Mandela and Le Grange were an unlikely pair. When they met in the mid-1990s, South Africa had only recently emerged from decades of a brutal apartheid system, and Mandela had only three years earlier been released after 27 years in prison.
Le Grange, on the other hand, was a child of the apartheid system, a privileged white citizen brought up to believe that people like Mandela were inferior. She was, she now admits, a scared and bigoted proponent of the system that Mandela struggled so hard to topple.
“Growing up, I believed that white people were the superior race. We were conditioned to believe so through our schools, churches and media which were censored to suit the apartheid regime’s propaganda of segregation and superiority,” she recalls. “We were driven by fear that the black majority are dangerous, vicious and hate white people.”
Her relationship with Mandela, however, changed her perspective forever.
We were driven by fear that the black majority are dangerous, vicious and hate white people
“I realised that I was indoctrinated,” Le Grange recalls, thinking back to the first years of her time at Mandela’s side. “I now recognise any human being for their humanity rather than focusing on our differences or what sets us apart. It was a long process of unlearning my thinking and questioning my beliefs, but necessary to arrive at clarity in my own mind.”
Le Grange stayed with Mandela until his death in December 2013. Her memoir, Good Morning Mr. Mandela, was published the following year. Le Grange sees it as her mission to “humanise” one of the 20th century’s most notable statesmen and keep his legacy alive at a difficult time in her country’s history.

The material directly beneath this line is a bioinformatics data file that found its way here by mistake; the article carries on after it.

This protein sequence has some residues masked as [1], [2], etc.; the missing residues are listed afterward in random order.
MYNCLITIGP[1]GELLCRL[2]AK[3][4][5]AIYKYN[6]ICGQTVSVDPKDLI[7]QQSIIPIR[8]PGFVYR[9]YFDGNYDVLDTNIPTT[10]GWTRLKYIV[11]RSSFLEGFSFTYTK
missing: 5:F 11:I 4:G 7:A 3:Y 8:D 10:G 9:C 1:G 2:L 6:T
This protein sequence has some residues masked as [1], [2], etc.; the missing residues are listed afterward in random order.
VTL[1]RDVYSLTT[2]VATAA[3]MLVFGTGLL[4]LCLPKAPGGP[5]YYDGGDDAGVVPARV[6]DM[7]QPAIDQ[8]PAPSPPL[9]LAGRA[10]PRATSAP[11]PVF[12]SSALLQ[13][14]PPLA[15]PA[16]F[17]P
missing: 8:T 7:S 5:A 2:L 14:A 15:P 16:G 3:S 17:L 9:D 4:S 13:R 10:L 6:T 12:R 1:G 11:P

“[Mandela] was a kind and gentle human being, but a strong, steadfast strategist and sometimes pragmatist,” she recalls. “He had human frailties like us all but made every attempt to ensure that he is aware of these and that his frailties never affected others…[because of him] I am much more aware of the people around me, their struggles and humanity.”
Le Grange’s words come at a tough time for South Africa. In February 2018, President Jacob Zuma – a member of Mandela’s African National Congress – was forced to resign after nine difficult years characterised by a struggling economy and corruption scandals. Three years earlier, Le Grange found herself in the crossfire after accusing Zuma’s government of making white South Africans feel unwelcome.